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Help! My Hearing Aid Got Wet!

Most hearing aids in today’s market (including Audicus hearing aids) are moisture-proof, meaning sweating from a hard workout or walking outside on a rainy day won’t damage your hearing aids. However, the majority of hearing aids are not totally waterproof, and it’s important that you be conscious of your hearing aids in wet environments…but sometimes it’s hard! Perhaps you jumped right into the swimming pool or took a shower without removing your hearing aids first (tip: put a note on your bathroom mirror to remind you to always take your hearing aids out!). Water can be a damaging force to hearing aids, but getting them wet doesn’t always mean you have to start shopping for new ones! Keep reading for helpful tips in case your hearing aids get wet.

 

At-Home Methods For Drying Out Wet Hearing Aids

The first step after getting your hearing aids wet is to turn them off and remove the batteries. Keeping a wet battery inside your hearing aid can further damage the device. It’s best to be on the safe side and throw out the batteries, as well. After removing the batteries, you have a few options:

  • If you were in dirty or salty water, like the ocean, rinse your hearing aids first with clean water before drying
  • Leave your hearing aids on dry newspaper and let them air-dry inside your house for at least 24 hours
  • Putting the hearing aids near a table lamp can also speed up the drying process—but do not put them very close to a light bulb or other heat source because this can damage the device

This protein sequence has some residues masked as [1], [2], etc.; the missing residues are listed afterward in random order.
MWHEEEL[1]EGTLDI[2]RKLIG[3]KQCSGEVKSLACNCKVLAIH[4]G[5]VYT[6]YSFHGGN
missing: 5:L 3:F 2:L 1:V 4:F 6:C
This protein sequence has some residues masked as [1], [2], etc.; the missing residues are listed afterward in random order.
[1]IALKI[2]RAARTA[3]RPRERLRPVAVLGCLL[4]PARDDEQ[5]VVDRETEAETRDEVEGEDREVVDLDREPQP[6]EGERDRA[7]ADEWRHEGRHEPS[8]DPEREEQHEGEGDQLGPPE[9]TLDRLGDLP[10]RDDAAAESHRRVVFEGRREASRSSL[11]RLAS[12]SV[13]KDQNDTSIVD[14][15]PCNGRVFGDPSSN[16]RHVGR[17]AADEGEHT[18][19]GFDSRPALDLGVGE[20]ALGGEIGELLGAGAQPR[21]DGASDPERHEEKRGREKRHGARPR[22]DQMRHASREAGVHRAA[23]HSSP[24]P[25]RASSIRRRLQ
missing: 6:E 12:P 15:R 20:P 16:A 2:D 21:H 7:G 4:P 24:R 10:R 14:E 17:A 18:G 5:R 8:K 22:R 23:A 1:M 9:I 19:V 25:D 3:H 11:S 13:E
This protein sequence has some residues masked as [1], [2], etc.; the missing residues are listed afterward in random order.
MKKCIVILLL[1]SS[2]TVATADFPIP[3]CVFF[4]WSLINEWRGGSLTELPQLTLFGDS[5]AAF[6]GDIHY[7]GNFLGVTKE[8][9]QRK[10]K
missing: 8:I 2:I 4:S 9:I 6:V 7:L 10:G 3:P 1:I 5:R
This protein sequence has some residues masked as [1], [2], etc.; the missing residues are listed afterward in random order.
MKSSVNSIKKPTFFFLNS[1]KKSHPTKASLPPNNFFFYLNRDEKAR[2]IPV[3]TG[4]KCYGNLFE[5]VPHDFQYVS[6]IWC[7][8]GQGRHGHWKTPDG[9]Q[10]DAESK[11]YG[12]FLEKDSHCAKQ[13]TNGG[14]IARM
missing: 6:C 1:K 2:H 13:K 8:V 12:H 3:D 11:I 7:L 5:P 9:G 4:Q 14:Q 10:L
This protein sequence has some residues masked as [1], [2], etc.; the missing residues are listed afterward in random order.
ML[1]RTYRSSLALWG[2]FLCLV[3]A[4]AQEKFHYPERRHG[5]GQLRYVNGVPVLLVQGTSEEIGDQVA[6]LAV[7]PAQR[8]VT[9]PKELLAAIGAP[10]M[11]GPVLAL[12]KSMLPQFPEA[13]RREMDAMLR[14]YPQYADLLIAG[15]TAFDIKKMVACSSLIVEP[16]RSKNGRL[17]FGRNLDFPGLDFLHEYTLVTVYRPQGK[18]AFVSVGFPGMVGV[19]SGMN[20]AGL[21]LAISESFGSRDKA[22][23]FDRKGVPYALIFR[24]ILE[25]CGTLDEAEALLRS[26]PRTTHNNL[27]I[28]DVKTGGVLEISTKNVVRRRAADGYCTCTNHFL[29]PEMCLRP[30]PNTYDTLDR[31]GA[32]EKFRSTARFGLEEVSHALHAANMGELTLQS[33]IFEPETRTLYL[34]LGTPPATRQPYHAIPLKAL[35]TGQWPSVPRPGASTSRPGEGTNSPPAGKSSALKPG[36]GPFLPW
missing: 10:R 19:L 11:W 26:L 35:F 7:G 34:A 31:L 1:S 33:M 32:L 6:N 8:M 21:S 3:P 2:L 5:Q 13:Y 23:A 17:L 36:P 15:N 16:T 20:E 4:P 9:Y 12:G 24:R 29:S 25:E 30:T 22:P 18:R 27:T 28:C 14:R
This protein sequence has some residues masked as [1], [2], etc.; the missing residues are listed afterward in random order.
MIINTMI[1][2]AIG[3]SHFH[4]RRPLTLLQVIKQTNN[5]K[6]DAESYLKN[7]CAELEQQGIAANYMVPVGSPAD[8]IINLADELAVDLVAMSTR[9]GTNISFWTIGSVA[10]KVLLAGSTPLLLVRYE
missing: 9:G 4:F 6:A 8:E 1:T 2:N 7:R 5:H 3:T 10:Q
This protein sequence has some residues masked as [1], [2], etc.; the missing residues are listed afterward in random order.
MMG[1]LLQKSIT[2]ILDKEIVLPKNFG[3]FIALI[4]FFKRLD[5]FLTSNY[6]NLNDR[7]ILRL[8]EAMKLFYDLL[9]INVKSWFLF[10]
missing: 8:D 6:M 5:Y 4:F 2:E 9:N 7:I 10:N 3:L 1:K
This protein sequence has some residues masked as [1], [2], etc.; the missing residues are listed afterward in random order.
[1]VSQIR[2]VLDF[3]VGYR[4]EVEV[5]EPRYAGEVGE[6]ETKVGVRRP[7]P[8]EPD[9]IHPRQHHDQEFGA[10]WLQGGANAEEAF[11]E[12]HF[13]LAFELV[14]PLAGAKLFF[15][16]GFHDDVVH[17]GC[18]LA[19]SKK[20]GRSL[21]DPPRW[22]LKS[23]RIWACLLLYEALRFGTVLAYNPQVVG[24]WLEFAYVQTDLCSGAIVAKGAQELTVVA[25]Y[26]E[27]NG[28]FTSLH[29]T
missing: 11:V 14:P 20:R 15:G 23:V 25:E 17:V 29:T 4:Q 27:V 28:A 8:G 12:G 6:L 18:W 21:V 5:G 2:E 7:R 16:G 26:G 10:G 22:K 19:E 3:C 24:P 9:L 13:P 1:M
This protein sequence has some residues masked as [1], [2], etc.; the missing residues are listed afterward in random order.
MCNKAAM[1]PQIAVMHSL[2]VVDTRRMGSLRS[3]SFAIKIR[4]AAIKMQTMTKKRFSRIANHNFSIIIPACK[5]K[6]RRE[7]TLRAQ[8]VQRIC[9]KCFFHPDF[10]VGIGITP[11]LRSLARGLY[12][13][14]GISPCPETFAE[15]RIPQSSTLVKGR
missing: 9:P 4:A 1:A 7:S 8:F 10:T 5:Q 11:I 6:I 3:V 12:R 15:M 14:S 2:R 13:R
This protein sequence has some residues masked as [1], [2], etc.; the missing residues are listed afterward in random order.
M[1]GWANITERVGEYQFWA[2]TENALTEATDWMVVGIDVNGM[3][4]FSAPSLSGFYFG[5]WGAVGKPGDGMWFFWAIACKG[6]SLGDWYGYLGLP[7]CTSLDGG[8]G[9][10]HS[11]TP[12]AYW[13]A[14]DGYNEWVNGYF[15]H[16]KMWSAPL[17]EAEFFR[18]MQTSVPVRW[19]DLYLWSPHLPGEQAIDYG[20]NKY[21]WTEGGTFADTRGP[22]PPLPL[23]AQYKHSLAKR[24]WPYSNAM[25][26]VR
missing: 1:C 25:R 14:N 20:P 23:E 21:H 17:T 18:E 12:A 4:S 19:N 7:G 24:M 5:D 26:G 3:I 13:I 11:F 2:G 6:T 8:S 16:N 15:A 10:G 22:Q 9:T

• Take a cup of uncooked rice or silica gel and place in a plastic baggie or a container with a lid. Place your hearing aid in the rice or silica gel, seal the baggie/container closed, and leave it overnight—silica gel and rice work as dehumidifiers and can soak up the water in your hearing aid
  • Dry your hearing aids using a fan, or a hairdryer on its lowest setting—do not use high heat. If your hairdryer has a “cool” setting, you can use that gently on your hearing aids
  • Important: do not use any high heat on your hearing aid! Do not put your hearing aids in the microwave, in the oven, or on a radiator—strong heat can damage a hearing aid even more than water

 

Remember, if you get your hearing aid wet, do not fear! Your hearing aids aren’t necessarily damaged beyond repair. Try any and all of the above suggestions, and avoid contact with high heat. If your hearing aids are still wet after you’ve attempted to dry them, contact your hearing aid provider. You can also buy hearing aid dry kits, which can help dry out a wet hearing aid. Of course, the best way to take care of your hearing aids is to try to avoid getting them wet at all, but if you do, don’t panic—these at-home drying techniques often solve the problem!

By: Elena McPhillips

One response to “Help! My Hearing Aid Got Wet!

  1. I bought an electric hearing aid dryer. It also has a UV light to kill bacteria. It allows me to choose 2, 4, or 8 hours (for low, medium, or high humidity) of heat to dry my aids. Since I live in a very humid area I always set it for 8 hours. I have used it every night for over six months now, and have not had to change my domes, which are still soft and new-looking. I think it would be a good idea to have a non-electric dryer as well, in case of power outages. That is next on my list. I also bought some plastic rain bonnets, and keep one in the car to cover my head/ears if I get caught in the rain.

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